Formula: (current value – compared value) / compared value.

For example:

- If this month your value is 12, and last month it was 10, your Growth for this month is 20% (0.2).

*Calculation: (12 – 10) / 10 = 0.2* - If this year your value is 80, and last year it was 100, your Growth for this year is -20% ( -0.2).

*Calculation: (80 – 100) / 100 = -0.2*

#### Growth Rate

GrowthRate( <Numeric Value> )

Calculates growth rate over time. The time dimension to be used is determined by the time resolution in the widget/dashboard.

For example:

- If this month your value is 12, and last month it was 10, your Growth Rate for this month is 12/10 = 120% (1.2).

*Calculation: 12 / 10 = 1.2* - If this year your value is 80, and last year it was 100, your Growth for this year is 80/100 = 80% ( 0.8).

*Calculation: 80 / 100 = 0.8*

#### Hour Difference

HDiff( <Start Time>, <End Time> )

Returns the difference between <Start Time> and <End Time> in hours.

#### Prev

Prev( <Time Field> [, <N>] )

Returns the Time period Member in <Time Field> which is N periods back from the current Member. This function only works as a scope function and not by itself.

For example – This formula will return the numeric value 2 months ago:

(<Numeric Value>, Prev(<Month Field>, 2))

#### Minute Difference

MnDiff( <Start Time>, <End Time> )

Returns the difference between <Start Time> and <End Time> in minutes.

#### Month Difference

MDiff( <Start Time>, <End Time> )

Returns the difference between <Start Time> and <End Time> in months. Returns whole numbers.

#### Month to Date Average

MTDAvg( <Numeric Value> )

Returns the running average starting from the beginning of the month up to the current time period member.

The time dimension to be used is determined by the time resolution in the widget/dashboard.

Returns 0 if the active time resolution is quarters or years.

#### Month to Date Sum

MTDSum( <Numeric Value> )

Returns the running total starting from the beginning of the month up to the current time period member.

The time dimension to be used is determined by the time resolution in the widget/dashboard.

Returns 0 if the active time resolution is quarters or years.

#### Next

Next( <Time Field> [, <N>] )

Returns the Time period Member in <Time Field> which is N periods after the current Member. This function only works as a scope function and not by itself.

For example – This formula will return the numeric value 2 months ahead of now:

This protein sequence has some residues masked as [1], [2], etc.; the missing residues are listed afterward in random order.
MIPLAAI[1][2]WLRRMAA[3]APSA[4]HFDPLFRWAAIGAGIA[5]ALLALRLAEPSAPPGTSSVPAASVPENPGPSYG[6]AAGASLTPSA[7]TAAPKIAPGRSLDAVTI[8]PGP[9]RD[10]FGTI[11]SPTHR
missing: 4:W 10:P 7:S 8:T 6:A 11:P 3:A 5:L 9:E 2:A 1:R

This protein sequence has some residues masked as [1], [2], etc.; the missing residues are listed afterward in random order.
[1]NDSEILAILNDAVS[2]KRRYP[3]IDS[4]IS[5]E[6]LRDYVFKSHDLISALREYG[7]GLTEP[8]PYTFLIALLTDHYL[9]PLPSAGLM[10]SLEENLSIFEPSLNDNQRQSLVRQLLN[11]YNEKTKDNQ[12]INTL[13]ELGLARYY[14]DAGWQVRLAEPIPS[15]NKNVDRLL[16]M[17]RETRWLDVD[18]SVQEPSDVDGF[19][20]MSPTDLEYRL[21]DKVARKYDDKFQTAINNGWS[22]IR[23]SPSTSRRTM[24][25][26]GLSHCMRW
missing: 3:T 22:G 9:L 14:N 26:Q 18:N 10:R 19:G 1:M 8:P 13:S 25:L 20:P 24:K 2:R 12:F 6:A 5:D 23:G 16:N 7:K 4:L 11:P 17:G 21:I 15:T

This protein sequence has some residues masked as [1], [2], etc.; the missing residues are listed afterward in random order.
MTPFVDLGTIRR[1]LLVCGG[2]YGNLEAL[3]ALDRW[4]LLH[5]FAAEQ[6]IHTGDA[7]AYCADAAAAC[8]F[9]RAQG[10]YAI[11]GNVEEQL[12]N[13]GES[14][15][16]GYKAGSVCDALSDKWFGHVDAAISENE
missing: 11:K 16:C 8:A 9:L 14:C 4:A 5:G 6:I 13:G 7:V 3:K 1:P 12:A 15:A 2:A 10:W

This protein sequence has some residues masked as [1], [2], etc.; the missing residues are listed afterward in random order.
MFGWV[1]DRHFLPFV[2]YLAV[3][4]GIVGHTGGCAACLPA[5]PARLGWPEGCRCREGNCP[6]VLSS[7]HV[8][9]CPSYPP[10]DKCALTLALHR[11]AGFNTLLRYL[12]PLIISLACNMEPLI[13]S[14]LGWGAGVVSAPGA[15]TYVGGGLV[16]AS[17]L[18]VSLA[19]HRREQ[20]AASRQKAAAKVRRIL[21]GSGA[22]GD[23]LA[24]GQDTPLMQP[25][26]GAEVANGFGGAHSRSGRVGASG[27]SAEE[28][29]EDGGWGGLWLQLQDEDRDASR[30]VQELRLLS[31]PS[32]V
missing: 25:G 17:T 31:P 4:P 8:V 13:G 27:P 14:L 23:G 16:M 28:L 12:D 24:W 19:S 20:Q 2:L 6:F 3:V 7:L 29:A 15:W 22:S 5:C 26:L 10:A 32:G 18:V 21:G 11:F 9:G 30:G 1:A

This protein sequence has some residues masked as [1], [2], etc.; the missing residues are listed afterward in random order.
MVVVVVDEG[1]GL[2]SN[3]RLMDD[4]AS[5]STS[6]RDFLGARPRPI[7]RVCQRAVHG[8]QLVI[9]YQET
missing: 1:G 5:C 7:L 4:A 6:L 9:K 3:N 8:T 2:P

(<Numeric Value>, Next(<Month Field>, 2)

#### Now

Now(<Day from Date field>)

Returns the value for the current time period. Supports day, month, quarter or year. The Now function receives a date dimension and its level and returns all the members in that dimension which match the current query execution time.

Note: This function only works as a scope function and not by itself.

The following example will return the value for the current day.

([Total Sales], Now([Days in Datefield]))

#### Past Year

PastYear( <Numeric Value> )

Calculates the value for the same period in the past (previous) year.

For example:

- If you’re looking at a specific day, you will see the value of the same day one year back.
- If you’re looking at a specific month, you will see the value of the same month one year back.

#### Past Quarter

PastQuarter( <Numeric Value> )

Calculates the value for the same period in the past (previous) quarter.

For example:

- If you’re looking at a specific day, you will see the value of the same day one quarter back.
- If you’re looking at a specific month, you will see the value of the same month one quarter back.

#### Past Month

PastMonth( <Numeric Value> )

Calculates the value for the same period in the past (previous) month.

For example:

- If you’re looking at a specific day, you will see the value of the same day one month back.

#### Quarter Difference

QDiff( <Start Time>, <End Time> )

Returns the difference between <Start Time> and <End Time> in quarters. Returns whole numbers.

#### Quarter to Date Average

QTDAvg( <Numeric Value> )

Returns the running average starting from the beginning of the quarter up to the current time period member.